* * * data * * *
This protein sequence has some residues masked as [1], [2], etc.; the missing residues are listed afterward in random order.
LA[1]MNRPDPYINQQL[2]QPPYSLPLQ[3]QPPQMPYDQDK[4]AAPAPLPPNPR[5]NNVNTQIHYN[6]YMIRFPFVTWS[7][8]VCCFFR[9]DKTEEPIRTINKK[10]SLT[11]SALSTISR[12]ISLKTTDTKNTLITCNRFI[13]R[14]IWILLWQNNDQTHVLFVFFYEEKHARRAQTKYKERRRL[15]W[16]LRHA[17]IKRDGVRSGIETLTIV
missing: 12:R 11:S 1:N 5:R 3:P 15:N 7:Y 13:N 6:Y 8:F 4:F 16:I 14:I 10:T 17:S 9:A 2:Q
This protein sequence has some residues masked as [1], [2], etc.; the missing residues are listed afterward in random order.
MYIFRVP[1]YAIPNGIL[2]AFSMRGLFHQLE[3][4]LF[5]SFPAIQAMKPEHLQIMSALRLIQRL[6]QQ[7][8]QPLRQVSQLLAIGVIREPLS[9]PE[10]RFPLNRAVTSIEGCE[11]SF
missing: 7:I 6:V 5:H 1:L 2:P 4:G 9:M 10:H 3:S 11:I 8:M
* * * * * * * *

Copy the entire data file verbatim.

This protein sequence has some residues masked as [1], [2], etc.; the missing residues are listed afterward in random order.
LA[1]MNRPDPYINQQL[2]QPPYSLPLQ[3]QPPQMPYDQDK[4]AAPAPLPPNPR[5]NNVNTQIHYN[6]YMIRFPFVTWS[7][8]VCCFFR[9]DKTEEPIRTINKK[10]SLT[11]SALSTISR[12]ISLKTTDTKNTLITCNRFI[13]R[14]IWILLWQNNDQTHVLFVFFYEEKHARRAQTKYKERRRL[15]W[16]LRHA[17]IKRDGVRSGIETLTIV
missing: 12:R 11:S 1:N 5:R 3:P 15:N 7:Y 13:N 6:Y 8:F 4:F 16:I 14:I 10:T 17:S 9:A 2:Q
This protein sequence has some residues masked as [1], [2], etc.; the missing residues are listed afterward in random order.
MYIFRVP[1]YAIPNGIL[2]AFSMRGLFHQLE[3][4]LF[5]SFPAIQAMKPEHLQIMSALRLIQRL[6]QQ[7][8]QPLRQVSQLLAIGVIREPLS[9]PE[10]RFPLNRAVTSIEGCE[11]SF
missing: 7:I 6:V 5:H 1:L 2:P 4:G 9:M 10:H 3:S 11:I 8:M